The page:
If MacGyver were a ninja, he’d be unstoppable. His unmatched improvisational found-item remedies have gotten him out of many a jam, and if melded with the stealth, agile, disciplined strength of a ninja, he would be vulnerable only to Chuck Norris and God himself.
Now let’s say someone besides Ninja MacGyver were to exhibit these qualities. It would inspire an amalgam of awe, respect, and just a dash of fear in this amazing individual’s fellow man, right?
You’re darn tootin’.
Well, I am here to tell you that I have found such a person, and that I am he.
Allow me to explain.
We moved this past weekend, and while moving is never the greatest thing since Al Gore single-handedly invented the Internet, we’re thrilled with our new place. Sure, many of its major appliances were either nonexistent (washer and dryer) or broken (dishwasher and refrigerator) when we arrived, but we’ll get there. The important part–the reason we moved–is that we’re back in Phoenix. For financial reasons, we moved 30 minutes away from our family, friends, and civilization in general a year ago. The hour-long round trip essentially forced us to be more antisocial than we’d prefer, cramming multiple events, errands and visits into marathon weekends with the Twinfants and their feeding/changing/playing accessories in tow. While the constant commute wore on us, the Twins made it all worth it.
But now we’re back, and the country roads that took us home to a place we didn’t belong are fading from memory, as if all a bad dream.
However, the week before we achieved manifest destiny, I entrusted the Twinfants to the care of their Grandma and made trips to the new house to drop off fragile items (you know, ice sculptures, taxidermic animals, cinderblocks…) and make preparations to facilitate the influx of boxes we are still tripping over. One of these tasks was to acquire and program new garage door remotes since we were not left any by the previous occupants.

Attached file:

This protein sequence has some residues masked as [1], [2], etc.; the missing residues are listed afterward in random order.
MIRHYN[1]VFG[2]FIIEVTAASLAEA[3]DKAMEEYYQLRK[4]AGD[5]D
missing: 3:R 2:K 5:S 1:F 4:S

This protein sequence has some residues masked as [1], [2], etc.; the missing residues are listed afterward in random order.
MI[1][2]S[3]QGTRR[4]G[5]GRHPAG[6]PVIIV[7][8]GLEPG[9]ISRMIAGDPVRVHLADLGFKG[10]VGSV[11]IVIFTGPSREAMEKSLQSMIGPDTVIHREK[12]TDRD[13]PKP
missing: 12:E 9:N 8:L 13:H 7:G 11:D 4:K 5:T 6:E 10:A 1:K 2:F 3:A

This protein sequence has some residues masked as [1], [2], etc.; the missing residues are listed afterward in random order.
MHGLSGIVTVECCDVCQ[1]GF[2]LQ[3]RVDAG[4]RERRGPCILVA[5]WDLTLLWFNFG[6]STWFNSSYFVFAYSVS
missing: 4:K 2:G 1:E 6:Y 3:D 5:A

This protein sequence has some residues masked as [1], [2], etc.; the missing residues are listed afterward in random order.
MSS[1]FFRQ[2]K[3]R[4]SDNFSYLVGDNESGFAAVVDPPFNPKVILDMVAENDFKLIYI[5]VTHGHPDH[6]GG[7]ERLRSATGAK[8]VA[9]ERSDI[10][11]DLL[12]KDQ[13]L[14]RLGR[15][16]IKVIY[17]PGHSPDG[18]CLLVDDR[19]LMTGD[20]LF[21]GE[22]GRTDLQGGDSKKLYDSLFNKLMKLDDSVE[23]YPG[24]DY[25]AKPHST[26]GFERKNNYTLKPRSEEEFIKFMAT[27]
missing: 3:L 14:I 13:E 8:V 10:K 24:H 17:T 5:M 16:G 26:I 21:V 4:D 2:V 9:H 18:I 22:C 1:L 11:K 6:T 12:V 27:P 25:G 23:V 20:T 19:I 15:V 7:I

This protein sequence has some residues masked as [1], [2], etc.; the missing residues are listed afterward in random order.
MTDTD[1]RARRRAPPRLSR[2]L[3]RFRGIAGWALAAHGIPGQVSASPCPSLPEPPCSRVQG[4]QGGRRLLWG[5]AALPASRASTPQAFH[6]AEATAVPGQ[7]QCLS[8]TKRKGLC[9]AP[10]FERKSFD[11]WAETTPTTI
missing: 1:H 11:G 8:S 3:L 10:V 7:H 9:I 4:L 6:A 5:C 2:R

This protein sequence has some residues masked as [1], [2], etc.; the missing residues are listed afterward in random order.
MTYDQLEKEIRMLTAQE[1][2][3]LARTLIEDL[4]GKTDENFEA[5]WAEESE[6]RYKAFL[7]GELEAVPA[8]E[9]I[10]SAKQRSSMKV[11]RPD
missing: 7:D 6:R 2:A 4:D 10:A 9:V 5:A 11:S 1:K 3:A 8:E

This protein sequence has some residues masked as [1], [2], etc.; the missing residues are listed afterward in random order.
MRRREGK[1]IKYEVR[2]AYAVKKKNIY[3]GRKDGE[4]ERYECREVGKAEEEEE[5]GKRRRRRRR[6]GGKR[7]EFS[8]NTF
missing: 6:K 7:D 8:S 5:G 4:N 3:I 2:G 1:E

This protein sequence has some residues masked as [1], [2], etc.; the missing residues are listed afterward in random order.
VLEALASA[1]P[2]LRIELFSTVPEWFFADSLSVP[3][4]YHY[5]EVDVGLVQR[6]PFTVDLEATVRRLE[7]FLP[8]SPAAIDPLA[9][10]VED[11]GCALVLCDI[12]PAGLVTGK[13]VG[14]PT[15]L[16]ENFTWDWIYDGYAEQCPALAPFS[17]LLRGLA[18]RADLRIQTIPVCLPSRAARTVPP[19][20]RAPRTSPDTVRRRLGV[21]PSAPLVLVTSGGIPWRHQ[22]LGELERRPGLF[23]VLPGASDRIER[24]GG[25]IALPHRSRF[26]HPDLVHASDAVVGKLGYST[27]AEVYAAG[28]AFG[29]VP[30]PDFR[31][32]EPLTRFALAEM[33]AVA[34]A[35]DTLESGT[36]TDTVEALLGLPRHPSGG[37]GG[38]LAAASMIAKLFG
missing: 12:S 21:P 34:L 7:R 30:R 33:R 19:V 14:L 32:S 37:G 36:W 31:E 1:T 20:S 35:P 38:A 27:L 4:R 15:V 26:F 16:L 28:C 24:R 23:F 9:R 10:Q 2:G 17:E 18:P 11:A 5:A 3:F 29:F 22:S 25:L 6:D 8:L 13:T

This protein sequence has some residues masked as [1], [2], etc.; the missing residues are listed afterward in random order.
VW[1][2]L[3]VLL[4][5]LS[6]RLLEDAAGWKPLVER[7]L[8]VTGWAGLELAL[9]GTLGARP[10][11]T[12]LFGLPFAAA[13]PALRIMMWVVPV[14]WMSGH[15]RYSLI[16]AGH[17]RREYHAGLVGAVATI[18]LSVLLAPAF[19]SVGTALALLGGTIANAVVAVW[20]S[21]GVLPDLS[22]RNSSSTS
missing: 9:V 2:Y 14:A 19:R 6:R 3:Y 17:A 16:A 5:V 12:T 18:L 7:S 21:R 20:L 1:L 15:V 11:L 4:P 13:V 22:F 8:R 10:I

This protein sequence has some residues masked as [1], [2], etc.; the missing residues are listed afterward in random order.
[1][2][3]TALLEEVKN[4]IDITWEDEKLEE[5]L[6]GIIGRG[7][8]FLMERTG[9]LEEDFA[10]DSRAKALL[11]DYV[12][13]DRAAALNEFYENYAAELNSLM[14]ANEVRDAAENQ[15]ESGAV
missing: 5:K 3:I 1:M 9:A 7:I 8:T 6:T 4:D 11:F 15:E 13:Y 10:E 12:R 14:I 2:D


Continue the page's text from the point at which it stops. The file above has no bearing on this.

I’d done this before and selected my go-to universal remote, as it is one of few automated products with instructions that actually mean it when they say setup only takes five minutes. Behold the Chamberlain Clicker:
However, the five minutes it usually takes to sync this remote was thwarted by the bane of many consumers, the dreaded plastic packaging:
Upon seeing this, I thought, No problem. I’ll just go get the scissors… Oh. Sh!t.
It was at that moment I realized I had no scissors.
I had no knife.
All I had was the aforementioned fragile odds and ends we were too lazy to box.
I wasn’t about to drive 30 minutes back to our other house and 30 minutes back, and after spending three hours store-hopping for new house supplies, I really didn’t want to buy new ones, especially since we already own five.
My gut reaction was to channel my inner Larry David.
But after a deep, calming breath, I decided to survey the house and see what I had to work with. None of my keys were sharp enough, and too-thin picture-hanging nails left in the walls were also a bust. Even Christopher’s (our mounted sabre tooth tiger) fangs were too dull. I paced from room to room, about to give up.
Then, a heavenly beacon of light shone upon these:
I’ve stated previously that my wife and I are ninjas, but I’ve suspected your skepticism, O Loyal Reader. Maybe now you’ll believe me.
A smile slashed clear through my peeved demeanor. YES.
This life-changing moment immediately reminded me of a certain Bruce Willis scene in Pulp Fiction.
Figuring it would give me the most leverage (and since I have nothing to prove phallically) I selected the shortest blade.
I strategically positioned it.
Then, remembering my internship with Pai Mei, I harnessed my chi and lashed forward in one powerful, lighnting-quick motion.
The impenetrable seal had been vanquished. The heavens sang.
Out of respect for my adversary, I switched to more civilized hand-to-hand combat to finish it off.
Having watched his brother fall to a gruesome demise, the package for the second remote was already waving a white flag as I scissor-kicked towards it. No contest.
The battle won, I flaunted my bounty in an elaborate procession to the garage, where I found the garage door opener sealed shut with Phillips head screws.
And I had no screwdriver.
I eyed the sword for a moment. Maybe if I… No. Bad idea.
Sighing in defeat, I backflipped into the house and started looking for a Phillips head.
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If not, you probably shouldn’t say it out loud. I may hear you.
It was the worst of times, it was the worstest of times, it was the age of projectile sneezing, it was the age of irrepressible coughing, it was the epoch of mucus, it was the epoch of incredulity, it was the season of Light, it was the season of Darkness, it was okay to use improper grammar while parodying famous literature, because it was hilarious, it was the summer of insomnia, it was the summer of despair, we had everything before us, we had viruses after us, we were all going direct to the doctor, we were all going direct to the pharmacy—in short, the period was so far from the present period, that some of its noisiest Twinfants insisted on its being blogged, for good or for evil, in the superlative degree of awesomeness only.